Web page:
In a different pan, warm some olive oil. Trim and dice some onion, garlic, or shallot. I think I used a shallot for this, but I don't really remember. Any of the above! It is fine! Throw trimmings (as least the ones that aren't totally crusted with dirt, as mine often are due to aforementioned farmer's market) into the pot of broth.

Let the onion/etc soften on medium while you go find your beets. I think I used three fairly small beets, which provided me with more than enough soup for my own nice lunch. So. Scrub the heck out of your beets under the faucet. Really get that mud off! Do it! Trim off the stem scars and the tails, then peel the beets. Put your freshly scrubbed beet peels directly into your broth pot! Yes! Cut the beets themselves in half, slice them into reasonably thin slices, and dump them in the onion pan. Add a pinch of salt, stir things up, and let everything cook together and get awesome for five minutes or so.

Now! Your broth should be bright RED, especially if you put in yellow onion peels or rainbow chard stems to totally bolster the red quality. It is ready to go! So strain your broth, putting all the liquid into the onion and beet pot. (The scraps left over are now compost.) Hopefully you'll have enough broth to totally cover your beets; if not, add water to cover. It's fine.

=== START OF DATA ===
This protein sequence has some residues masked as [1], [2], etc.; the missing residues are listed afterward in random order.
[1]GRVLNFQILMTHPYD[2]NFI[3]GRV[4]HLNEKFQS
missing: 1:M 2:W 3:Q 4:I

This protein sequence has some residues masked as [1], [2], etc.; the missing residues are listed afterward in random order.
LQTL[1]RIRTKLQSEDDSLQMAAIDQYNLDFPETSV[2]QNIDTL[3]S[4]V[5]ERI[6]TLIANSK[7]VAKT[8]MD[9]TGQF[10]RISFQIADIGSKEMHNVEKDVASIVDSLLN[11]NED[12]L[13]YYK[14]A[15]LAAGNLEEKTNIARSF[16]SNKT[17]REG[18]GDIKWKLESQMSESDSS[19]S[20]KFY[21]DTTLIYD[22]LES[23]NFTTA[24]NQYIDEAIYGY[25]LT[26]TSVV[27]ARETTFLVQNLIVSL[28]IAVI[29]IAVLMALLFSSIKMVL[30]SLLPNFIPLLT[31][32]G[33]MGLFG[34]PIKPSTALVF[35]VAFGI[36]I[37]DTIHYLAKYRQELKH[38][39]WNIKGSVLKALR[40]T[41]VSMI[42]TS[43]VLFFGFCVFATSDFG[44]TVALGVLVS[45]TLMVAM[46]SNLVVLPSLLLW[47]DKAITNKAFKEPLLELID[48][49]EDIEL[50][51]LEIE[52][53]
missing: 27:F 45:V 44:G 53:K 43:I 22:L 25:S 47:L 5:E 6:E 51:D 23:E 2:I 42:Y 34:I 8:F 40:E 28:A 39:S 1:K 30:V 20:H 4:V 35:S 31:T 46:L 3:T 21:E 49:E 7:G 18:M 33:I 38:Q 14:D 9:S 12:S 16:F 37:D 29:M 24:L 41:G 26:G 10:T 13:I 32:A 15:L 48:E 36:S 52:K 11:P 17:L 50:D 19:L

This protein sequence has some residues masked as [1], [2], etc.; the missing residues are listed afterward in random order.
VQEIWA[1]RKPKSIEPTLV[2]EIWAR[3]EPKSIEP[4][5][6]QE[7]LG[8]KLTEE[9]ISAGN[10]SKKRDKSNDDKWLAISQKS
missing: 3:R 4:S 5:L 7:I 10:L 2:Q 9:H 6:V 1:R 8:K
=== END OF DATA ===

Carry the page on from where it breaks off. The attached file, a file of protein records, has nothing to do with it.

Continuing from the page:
Now all you have to do is let the resulting red mass simmer until the beets are done. This will depend on the thickness of your slices; I'd expect about 15 minutes for thin slices, longer for thicker ones. Cover the pot and reduce the heat so no accidental bright red beet juice boils over everywhere.

When your beets are fork-tender, you are done. Pull the pot off the heat and let it cool for a minute or two while you find the stick blender. Of course if you desire you can eat it as is! I, however, find the pureed soup more to my taste. So. Puree (or not) to your liking, salt sparingly and pepper to high hell, and voila! You have a massive single serving or two more ordinary-sized servings of BEET SOUP.

Eating: because I am obsessed with cream cheese lately, and because cream cheese and beets play together so well, I put a big chunk of cream cheese in the bottom of my bowl and ladled the soup over it. Then I cut up a little bit of sorrel from the windowsill plant and strewed it semi-artfully over the top. Sorrel is pretty lemony and tart: awesome! You can clearly use parsley or spinach or chard or whatever you want, though. Finish your bowl off with another big grind of pepper and a big squeeze of lemon, especially if your sorrel situation is more normal (i.e. you have NONE of it whatsoever).

Now eat it! If you do the cream cheese trick the soup will make it all melty so you can stir everything together into bright pink slurry. I also recommend toast. Beet soup!

09 January 2010

Speaking of cream cheese